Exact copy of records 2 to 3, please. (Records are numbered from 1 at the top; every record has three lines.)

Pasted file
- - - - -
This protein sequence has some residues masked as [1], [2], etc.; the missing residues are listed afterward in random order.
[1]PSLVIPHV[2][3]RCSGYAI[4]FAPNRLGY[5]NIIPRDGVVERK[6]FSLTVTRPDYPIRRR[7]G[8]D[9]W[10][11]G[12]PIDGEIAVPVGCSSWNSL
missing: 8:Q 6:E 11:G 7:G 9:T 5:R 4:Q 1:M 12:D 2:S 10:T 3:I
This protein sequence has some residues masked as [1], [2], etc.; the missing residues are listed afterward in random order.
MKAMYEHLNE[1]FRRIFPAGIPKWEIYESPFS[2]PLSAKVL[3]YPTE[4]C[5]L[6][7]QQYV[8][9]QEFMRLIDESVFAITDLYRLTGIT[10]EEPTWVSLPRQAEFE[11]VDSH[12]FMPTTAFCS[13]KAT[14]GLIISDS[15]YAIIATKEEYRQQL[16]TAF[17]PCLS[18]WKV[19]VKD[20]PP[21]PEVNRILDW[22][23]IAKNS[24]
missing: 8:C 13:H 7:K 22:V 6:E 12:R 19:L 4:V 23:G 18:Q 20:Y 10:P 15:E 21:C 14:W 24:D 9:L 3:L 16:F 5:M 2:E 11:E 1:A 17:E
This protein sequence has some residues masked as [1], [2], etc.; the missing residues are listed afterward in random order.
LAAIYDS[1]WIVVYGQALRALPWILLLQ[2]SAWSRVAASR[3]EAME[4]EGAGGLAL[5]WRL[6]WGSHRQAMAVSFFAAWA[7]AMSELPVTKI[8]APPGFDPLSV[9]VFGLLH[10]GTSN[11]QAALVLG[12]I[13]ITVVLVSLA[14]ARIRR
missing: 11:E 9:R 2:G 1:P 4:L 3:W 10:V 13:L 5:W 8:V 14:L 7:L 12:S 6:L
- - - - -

This protein sequence has some residues masked as [1], [2], etc.; the missing residues are listed afterward in random order.
MKAMYEHLNE[1]FRRIFPAGIPKWEIYESPFS[2]PLSAKVL[3]YPTE[4]C[5]L[6][7]QQYV[8][9]QEFMRLIDESVFAITDLYRLTGIT[10]EEPTWVSLPRQAEFE[11]VDSH[12]FMPTTAFCS[13]KAT[14]GLIISDS[15]YAIIATKEEYRQQL[16]TAF[17]PCLS[18]WKV[19]VKD[20]PP[21]PEVNRILDW[22][23]IAKNS[24]
missing: 8:C 13:H 7:K 22:V 6:E 12:R 19:L 4:V 23:G 18:Q 20:Y 10:P 15:E 21:C 14:W 24:D 9:L 3:L 16:F 5:M 2:E 11:E 1:A 17:E
This protein sequence has some residues masked as [1], [2], etc.; the missing residues are listed afterward in random order.
LAAIYDS[1]WIVVYGQALRALPWILLLQ[2]SAWSRVAASR[3]EAME[4]EGAGGLAL[5]WRL[6]WGSHRQAMAVSFFAAWA[7]AMSELPVTKI[8]APPGFDPLSV[9]VFGLLH[10]GTSN[11]QAALVLG[12]I[13]ITVVLVSLA[14]ARIRR
missing: 11:E 9:R 2:G 1:P 4:L 3:W 10:V 13:L 5:W 8:V 14:L 7:L 12:S 6:L